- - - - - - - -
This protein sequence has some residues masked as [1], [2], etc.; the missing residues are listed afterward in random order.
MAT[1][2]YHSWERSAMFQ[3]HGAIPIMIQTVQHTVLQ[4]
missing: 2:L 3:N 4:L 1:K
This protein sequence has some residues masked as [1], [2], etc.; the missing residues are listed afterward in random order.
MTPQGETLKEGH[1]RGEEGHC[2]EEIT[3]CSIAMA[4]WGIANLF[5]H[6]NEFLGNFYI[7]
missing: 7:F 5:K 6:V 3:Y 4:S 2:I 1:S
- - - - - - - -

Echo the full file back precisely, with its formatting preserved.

This protein sequence has some residues masked as [1], [2], etc.; the missing residues are listed afterward in random order.
MAT[1][2]YHSWERSAMFQ[3]HGAIPIMIQTVQHTVLQ[4]
missing: 2:L 3:N 4:L 1:K
This protein sequence has some residues masked as [1], [2], etc.; the missing residues are listed afterward in random order.
MTPQGETLKEGH[1]RGEEGHC[2]EEIT[3]CSIAMA[4]WGIANLF[5]H[6]NEFLGNFYI[7]
missing: 7:F 5:K 6:V 3:Y 4:S 2:I 1:S